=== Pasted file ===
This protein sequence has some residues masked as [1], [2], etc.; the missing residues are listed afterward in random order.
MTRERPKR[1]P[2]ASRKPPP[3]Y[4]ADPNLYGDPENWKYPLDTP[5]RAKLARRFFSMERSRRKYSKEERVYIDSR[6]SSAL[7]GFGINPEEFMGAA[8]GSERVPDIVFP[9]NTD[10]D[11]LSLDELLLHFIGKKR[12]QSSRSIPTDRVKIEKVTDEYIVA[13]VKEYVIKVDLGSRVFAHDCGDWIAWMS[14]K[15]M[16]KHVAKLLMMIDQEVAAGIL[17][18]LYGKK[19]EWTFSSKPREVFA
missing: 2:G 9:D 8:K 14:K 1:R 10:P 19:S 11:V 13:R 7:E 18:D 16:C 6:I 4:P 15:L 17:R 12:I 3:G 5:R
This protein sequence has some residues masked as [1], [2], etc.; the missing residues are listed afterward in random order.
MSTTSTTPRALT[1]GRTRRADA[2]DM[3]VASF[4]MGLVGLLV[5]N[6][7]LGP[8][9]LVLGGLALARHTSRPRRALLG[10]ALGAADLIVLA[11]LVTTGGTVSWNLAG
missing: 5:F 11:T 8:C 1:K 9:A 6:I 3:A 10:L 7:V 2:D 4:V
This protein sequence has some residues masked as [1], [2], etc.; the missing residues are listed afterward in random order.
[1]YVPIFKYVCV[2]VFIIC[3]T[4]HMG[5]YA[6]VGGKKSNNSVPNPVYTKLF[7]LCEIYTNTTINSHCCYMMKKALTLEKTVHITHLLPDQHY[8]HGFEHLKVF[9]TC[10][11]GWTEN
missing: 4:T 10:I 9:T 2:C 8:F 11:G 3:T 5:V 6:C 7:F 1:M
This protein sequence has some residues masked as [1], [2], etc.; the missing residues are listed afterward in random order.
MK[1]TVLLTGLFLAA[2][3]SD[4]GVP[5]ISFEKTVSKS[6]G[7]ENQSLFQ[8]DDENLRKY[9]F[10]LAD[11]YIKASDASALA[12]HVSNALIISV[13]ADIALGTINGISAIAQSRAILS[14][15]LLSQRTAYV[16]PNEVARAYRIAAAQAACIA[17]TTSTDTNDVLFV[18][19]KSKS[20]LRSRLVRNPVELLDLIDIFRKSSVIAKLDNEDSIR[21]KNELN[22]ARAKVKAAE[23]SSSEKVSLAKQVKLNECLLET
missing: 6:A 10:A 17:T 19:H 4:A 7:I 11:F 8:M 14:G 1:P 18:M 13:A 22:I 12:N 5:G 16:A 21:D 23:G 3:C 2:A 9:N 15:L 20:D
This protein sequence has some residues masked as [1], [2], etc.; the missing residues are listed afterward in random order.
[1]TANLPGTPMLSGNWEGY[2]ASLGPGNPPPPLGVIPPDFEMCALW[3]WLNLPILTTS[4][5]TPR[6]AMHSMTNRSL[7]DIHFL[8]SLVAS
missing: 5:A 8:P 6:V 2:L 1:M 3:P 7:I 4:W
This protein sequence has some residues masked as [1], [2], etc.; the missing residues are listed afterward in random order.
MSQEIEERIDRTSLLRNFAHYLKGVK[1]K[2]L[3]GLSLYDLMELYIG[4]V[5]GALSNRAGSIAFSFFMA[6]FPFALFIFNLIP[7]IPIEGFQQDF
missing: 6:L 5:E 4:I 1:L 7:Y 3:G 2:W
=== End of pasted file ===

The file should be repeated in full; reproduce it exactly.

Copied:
This protein sequence has some residues masked as [1], [2], etc.; the missing residues are listed afterward in random order.
MTRERPKR[1]P[2]ASRKPPP[3]Y[4]ADPNLYGDPENWKYPLDTP[5]RAKLARRFFSMERSRRKYSKEERVYIDSR[6]SSAL[7]GFGINPEEFMGAA[8]GSERVPDIVFP[9]NTD[10]D[11]LSLDELLLHFIGKKR[12]QSSRSIPTDRVKIEKVTDEYIVA[13]VKEYVIKVDLGSRVFAHDCGDWIAWMS[14]K[15]M[16]KHVAKLLMMIDQEVAAGIL[17][18]LYGKK[19]EWTFSSKPREVFA
missing: 2:G 9:D 8:K 14:K 1:R 10:P 19:S 11:V 13:R 7:E 18:D 16:C 6:I 4:P 15:L 17:R 12:I 3:G 5:R
This protein sequence has some residues masked as [1], [2], etc.; the missing residues are listed afterward in random order.
MSTTSTTPRALT[1]GRTRRADA[2]DM[3]VASF[4]MGLVGLLV[5]N[6][7]LGP[8][9]LVLGGLALARHTSRPRRALLG[10]ALGAADLIVLA[11]LVTTGGTVSWNLAG
missing: 5:F 11:T 8:C 1:K 9:A 6:I 3:A 10:L 7:V 2:D 4:V
This protein sequence has some residues masked as [1], [2], etc.; the missing residues are listed afterward in random order.
[1]YVPIFKYVCV[2]VFIIC[3]T[4]HMG[5]YA[6]VGGKKSNNSVPNPVYTKLF[7]LCEIYTNTTINSHCCYMMKKALTLEKTVHITHLLPDQHY[8]HGFEHLKVF[9]TC[10][11]GWTEN
missing: 4:T 10:I 9:T 2:C 8:F 11:G 3:T 5:V 6:C 7:F 1:M
This protein sequence has some residues masked as [1], [2], etc.; the missing residues are listed afterward in random order.
MK[1]TVLLTGLFLAA[2][3]SD[4]GVP[5]ISFEKTVSKS[6]G[7]ENQSLFQ[8]DDENLRKY[9]F[10]LAD[11]YIKASDASALA[12]HVSNALIISV[13]ADIALGTINGISAIAQSRAILS[14][15]LLSQRTAYV[16]PNEVARAYRIAAAQAACIA[17]TTSTDTNDVLFV[18][19]KSKS[20]LRSRLVRNPVELLDLIDIFRKSSVIAKLDNEDSIR[21]KNELN[22]ARAKVKAAE[23]SSSEKVSLAKQVKLNECLLET
missing: 6:A 10:A 17:T 19:H 4:A 7:I 11:F 8:M 14:G 1:P 18:M 13:A 22:I 12:N 5:G 16:A 21:D 23:G 3:C 2:A 9:N 15:L 20:D
This protein sequence has some residues masked as [1], [2], etc.; the missing residues are listed afterward in random order.
[1]TANLPGTPMLSGNWEGY[2]ASLGPGNPPPPLGVIPPDFEMCALW[3]WLNLPILTTS[4][5]TPR[6]AMHSMTNRSL[7]DIHFL[8]SLVAS
missing: 5:A 8:P 6:V 2:L 1:M 3:P 7:I 4:W
This protein sequence has some residues masked as [1], [2], etc.; the missing residues are listed afterward in random order.
MSQEIEERIDRTSLLRNFAHYLKGVK[1]K[2]L[3]GLSLYDLMELYIG[4]V[5]GALSNRAGSIAFSFFMA[6]FPFALFIFNLIP[7]IPIEGFQQDF
missing: 6:L 5:E 4:I 1:L 7:Y 3:G 2:W